Munis D. Faruqui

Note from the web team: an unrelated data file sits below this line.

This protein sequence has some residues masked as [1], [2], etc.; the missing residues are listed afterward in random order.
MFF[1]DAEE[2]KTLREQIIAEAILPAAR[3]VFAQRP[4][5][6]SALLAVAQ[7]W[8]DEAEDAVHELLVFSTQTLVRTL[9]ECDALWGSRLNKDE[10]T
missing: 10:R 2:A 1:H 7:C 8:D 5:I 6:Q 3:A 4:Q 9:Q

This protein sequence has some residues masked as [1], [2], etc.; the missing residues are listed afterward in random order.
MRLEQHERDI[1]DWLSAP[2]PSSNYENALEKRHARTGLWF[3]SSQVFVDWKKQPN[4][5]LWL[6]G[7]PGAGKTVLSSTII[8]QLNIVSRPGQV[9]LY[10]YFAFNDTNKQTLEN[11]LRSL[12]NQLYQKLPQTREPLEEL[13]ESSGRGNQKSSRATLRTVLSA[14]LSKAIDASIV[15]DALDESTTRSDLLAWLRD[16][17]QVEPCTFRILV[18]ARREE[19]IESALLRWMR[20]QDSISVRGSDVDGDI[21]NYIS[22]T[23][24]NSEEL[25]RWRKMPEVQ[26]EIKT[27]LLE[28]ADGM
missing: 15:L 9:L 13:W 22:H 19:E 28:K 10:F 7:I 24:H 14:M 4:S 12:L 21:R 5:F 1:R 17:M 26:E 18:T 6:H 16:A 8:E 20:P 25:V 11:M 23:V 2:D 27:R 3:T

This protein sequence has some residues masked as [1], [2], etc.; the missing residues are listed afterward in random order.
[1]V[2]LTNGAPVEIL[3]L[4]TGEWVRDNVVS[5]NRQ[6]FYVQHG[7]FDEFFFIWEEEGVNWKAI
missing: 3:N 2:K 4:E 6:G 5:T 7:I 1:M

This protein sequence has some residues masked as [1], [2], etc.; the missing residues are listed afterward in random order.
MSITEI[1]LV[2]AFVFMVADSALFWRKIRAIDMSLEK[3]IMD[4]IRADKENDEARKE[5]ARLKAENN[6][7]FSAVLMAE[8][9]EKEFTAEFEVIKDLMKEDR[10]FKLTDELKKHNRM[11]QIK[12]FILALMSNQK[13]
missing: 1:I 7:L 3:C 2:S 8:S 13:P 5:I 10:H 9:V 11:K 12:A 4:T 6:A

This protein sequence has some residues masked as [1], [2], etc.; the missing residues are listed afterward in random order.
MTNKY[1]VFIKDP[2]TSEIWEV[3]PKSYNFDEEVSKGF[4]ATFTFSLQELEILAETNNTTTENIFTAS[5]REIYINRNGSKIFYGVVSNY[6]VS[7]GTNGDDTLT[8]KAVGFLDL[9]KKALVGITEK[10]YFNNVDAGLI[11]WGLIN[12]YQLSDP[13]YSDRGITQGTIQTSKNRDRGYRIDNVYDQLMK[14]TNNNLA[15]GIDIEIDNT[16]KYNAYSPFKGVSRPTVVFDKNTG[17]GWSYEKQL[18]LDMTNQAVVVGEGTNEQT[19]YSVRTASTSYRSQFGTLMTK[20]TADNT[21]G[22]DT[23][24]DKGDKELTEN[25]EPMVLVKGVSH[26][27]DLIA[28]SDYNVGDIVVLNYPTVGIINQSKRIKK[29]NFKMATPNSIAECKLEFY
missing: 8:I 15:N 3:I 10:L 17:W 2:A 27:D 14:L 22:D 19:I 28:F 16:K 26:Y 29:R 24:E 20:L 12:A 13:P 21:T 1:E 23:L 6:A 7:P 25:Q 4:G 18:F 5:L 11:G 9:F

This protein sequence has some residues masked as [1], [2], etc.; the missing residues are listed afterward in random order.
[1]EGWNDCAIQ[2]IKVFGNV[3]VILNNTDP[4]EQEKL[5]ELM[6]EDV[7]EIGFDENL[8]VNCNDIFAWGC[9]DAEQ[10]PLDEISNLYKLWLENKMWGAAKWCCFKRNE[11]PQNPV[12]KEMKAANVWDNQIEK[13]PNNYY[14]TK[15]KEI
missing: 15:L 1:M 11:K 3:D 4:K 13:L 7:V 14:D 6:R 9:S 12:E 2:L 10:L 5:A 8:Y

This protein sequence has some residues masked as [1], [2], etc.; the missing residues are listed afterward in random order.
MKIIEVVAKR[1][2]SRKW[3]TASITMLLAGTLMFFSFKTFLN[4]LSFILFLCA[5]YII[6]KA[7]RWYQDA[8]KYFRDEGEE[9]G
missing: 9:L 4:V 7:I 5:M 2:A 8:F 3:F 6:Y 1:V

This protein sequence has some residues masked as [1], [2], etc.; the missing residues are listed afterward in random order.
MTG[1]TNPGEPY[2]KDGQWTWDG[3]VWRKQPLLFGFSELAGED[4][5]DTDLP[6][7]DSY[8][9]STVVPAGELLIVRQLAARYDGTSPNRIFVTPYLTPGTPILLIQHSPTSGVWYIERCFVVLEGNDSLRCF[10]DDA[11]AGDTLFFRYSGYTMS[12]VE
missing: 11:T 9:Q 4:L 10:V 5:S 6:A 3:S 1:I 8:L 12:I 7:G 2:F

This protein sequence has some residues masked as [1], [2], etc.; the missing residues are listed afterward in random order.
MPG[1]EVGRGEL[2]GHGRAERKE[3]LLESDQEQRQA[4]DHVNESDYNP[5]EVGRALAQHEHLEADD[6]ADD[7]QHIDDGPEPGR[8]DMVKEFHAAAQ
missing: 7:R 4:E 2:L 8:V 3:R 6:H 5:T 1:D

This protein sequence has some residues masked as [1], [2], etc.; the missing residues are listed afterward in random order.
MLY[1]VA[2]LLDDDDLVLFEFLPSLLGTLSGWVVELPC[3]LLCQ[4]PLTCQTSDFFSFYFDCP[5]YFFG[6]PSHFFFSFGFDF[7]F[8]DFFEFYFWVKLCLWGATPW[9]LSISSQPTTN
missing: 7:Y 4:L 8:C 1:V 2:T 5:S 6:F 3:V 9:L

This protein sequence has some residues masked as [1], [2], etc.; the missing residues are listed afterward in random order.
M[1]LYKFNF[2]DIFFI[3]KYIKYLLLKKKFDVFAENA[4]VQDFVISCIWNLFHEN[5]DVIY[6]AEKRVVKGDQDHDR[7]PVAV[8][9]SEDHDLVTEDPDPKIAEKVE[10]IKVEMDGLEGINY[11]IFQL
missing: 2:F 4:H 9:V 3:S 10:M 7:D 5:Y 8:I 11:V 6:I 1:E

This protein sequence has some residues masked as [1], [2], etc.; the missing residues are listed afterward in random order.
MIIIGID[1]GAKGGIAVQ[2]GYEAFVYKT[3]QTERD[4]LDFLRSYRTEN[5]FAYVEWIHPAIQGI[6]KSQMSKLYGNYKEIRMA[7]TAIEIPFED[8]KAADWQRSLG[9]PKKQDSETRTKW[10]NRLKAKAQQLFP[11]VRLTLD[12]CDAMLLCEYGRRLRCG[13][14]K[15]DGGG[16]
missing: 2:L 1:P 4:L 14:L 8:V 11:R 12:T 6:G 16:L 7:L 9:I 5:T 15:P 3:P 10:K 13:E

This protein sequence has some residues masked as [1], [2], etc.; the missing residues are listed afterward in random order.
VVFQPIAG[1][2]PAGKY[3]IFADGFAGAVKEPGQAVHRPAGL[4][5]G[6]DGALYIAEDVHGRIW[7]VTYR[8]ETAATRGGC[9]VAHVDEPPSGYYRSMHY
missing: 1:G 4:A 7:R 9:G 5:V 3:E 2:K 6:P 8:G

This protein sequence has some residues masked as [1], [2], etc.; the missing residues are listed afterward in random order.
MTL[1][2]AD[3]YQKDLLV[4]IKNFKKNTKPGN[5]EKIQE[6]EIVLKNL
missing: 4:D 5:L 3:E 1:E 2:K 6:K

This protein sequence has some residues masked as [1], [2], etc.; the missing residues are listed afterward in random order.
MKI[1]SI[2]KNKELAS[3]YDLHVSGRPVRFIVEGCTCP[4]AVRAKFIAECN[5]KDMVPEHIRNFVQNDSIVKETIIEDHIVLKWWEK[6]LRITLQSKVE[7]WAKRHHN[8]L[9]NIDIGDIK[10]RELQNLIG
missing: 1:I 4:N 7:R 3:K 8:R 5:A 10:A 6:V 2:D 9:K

Munis D. Faruqui is a historian. His focus is on the Muslim experience in South Asia, especially during the Mughal period. His books include Princes of the Mughal Empire, 1504-1719 (Cambridge, 2012), Expanding Frontiers in South Asian and World History (co-edited with Richard Eaton, David Gilmartin and Sunil Kumar)(Cambridge, 2013), and Religious Interactions in Mughal India (co-edited with Vasudha Dalmia)(Oxford, 2014). His journal articles have interrogated the relationship between religion and politics in the life and work of the Mughal prince, Dara Shukoh (1615-59), the politics underlying three Mughal texts from the late 1620s and early 1630s, the founding decades (c. 1720-40) of the princely state of Hyderabad, and the rivalry between Emperor Akbar (r. 1556-1605) and his half-brother Mirza Hakim. He is currently working on a book focused on the Mughal Empire in the latter half of the seventeenth century. In 2014, Dr. Faruqui was one of three recipients of UC-Berkeley's Distinguished Teaching Award. The award recognizes teaching that "incites intellectual curiosity in students, engages them thoroughly in the enterprise of learning, and has a lifelong impact."